Wednesday, April 13, 2011

If You Could Create a Methodist Denomination from Scratch What Would It Look Like?

With all the talk of a Call to Action, the exciting Annual, Jurisdictional, and General Conference season soon upon us, with some talking of denominational death and others of new life & resurrection, I've had a lunch time curiosity. What if we could start a Methodist denomination from scratch? What would it look like? What elements would you want in it?

For me, I'd like to retain the very best of our theological heritage, yet create a dynamic organization (local congregations and ministries and the Church) and resources (the supporting cast of players that should support church) which would best share those distinctives today. Think of the rediscovery and reappropriation of Francis Asbury and circuit rider zeal and commitment. Think E. Stanley Jones missionary savvy and enthusiasm expressed in many nations. Imagine we are stepping into our Wesleyan glory days as we find ourselves in that intersection of the needs of the world and our availability to God and expression of the Kingdom today. I truly believe this is a possibility though we need to reinvigorate the dream and reform our ways in order to do what God requires. Rather than totally trash the old I find it easier during my lunch break to consider a new Methodist denomination that might allow this. Here are my somewhat random thoughts (in no particular order) as I finish my lunch. These are "raw" thoughts, and not polished in the least, but may provide something to "chew on" in future lunch thoughts.

*Every church and every member focus on the Wesleyan way of Christian salvation and the means of grace. This shared goal of laity & clergy, of local church and conference, of conference and denomination provides the framework for the goals, expectations, and accountability of the system.

*We would continue the fine Methodist tradition of conferencing, but would not have petitions or resolutions (which always makes me think of a United Nations approach!).

* Bishops & "helpers" would spend their time inspiring, encouraging, equipping, & directing the work in bullet #1. Any "out of district or conference" time would be very limited. Being "out of the office," i.e. your appointed area of responsibility, would be unusual rather than the norm. Bishops would not hold such a title for life, & would most likely be appointed to a region of "people and place" that they know and that knows them. The giftedness of the individual by God would be the priority in the use of the person in the work of the Church.

* There would be no "agencies" in this new denomination though there would be a Methodist headquarters that would include all the groups. There would be ministry offices in many regions/nations which would focus on issues most relevant to the accomplishment of the first bullet, e.g. worship, discipleship (including all the "age and stage" areas, small groups, prayer, etc.), evangelism, church leadership & vision (including communication), clergy training & development, new church development, evangelism, mission, etc. These would be housed in a central office and would interrelate to one another, just as they must in any congregation, for a holistic approach to congregational life and the Christian life. Thus, all the continents would have a "central office" which might also find expression in many countries, then in jurisdictions & conferences, and so on. There would be a leader at the central office who would direct the work in vision, supervision, coordination, and communication. Any existing entities (perhaps from a previous denomination or a group merging) would be moved into this umbrella of ministries & all the assets would be used for other ministries or sold. The "connection" then would work in both directions from local to national & from national to local in this continual link that effectively supports every element of the denomination, allows for strong 2 way communication, and allows for certain national or regional nuances that could retain the Methodist emphases while allowing for subtle distinctives necessary for the ministry in varied contexts.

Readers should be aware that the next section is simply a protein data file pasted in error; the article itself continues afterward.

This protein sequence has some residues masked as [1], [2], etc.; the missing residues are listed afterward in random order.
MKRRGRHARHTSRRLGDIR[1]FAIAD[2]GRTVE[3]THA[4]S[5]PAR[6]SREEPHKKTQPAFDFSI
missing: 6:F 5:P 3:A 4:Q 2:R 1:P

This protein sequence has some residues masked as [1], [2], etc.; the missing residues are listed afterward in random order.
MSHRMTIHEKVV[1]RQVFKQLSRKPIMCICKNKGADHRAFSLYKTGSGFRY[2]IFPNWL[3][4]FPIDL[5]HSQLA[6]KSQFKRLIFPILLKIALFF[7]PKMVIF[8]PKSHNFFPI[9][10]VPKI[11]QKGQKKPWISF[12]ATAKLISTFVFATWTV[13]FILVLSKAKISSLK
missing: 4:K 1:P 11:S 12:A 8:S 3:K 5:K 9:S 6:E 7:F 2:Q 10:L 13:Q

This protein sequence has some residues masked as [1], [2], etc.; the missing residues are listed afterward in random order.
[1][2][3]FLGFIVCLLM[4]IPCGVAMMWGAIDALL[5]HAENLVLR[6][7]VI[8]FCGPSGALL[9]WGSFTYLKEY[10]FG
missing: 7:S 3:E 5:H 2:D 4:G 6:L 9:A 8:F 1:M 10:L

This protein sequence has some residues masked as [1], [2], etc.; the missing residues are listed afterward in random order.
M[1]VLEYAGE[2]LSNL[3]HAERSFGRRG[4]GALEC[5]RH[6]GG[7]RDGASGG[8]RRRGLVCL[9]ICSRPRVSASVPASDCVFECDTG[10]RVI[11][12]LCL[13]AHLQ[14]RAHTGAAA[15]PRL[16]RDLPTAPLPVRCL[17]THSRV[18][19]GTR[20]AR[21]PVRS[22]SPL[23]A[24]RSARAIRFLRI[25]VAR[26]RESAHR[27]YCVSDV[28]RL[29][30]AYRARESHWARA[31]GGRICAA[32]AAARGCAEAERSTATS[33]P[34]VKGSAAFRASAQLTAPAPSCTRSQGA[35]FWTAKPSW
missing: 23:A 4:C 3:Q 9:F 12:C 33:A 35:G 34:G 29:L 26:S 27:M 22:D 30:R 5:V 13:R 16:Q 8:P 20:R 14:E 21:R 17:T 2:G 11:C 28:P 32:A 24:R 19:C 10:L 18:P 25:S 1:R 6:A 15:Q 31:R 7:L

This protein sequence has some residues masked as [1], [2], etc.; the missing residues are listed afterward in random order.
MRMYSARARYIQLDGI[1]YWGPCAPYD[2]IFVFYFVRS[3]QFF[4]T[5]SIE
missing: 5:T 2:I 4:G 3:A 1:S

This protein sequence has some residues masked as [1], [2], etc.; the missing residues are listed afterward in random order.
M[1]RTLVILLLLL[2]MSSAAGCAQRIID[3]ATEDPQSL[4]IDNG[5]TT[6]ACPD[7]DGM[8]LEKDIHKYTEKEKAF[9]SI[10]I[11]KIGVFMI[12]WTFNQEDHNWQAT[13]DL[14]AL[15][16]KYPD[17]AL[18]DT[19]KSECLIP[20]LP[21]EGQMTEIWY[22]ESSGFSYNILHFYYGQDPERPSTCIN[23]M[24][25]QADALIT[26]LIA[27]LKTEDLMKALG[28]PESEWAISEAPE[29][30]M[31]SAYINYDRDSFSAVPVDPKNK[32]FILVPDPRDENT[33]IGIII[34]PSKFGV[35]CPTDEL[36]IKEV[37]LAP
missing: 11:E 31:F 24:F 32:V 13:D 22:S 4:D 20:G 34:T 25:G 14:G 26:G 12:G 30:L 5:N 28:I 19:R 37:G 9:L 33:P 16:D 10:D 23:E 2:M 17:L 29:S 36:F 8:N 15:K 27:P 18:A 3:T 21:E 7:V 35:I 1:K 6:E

*There would be strong emphasis in training on the variety of specialized ministries needed including preaching, worship & music, discipleship, teaching, age level ministries, evangelism, mission, communication, etc. for laity and clergy.

*The main books would be the Bible, a print or electronic hymnal/music book consistent with bullet #1 and relevant to each nation where this ministry is expressed, a Book of Discipline would be a concise, "slim" 200 page guide, and perhaps a current book of theology, doctrine, or of biblical or faith importance.

Ah well, lunch break is over at my desk, so time is up for now. What would your Methodist denomination look like?

1 comment:

Jeff Conn said...

this is a good start. simplification, reduction in agencies, central offices in eah are, less travel by bishops and ds's. I like it.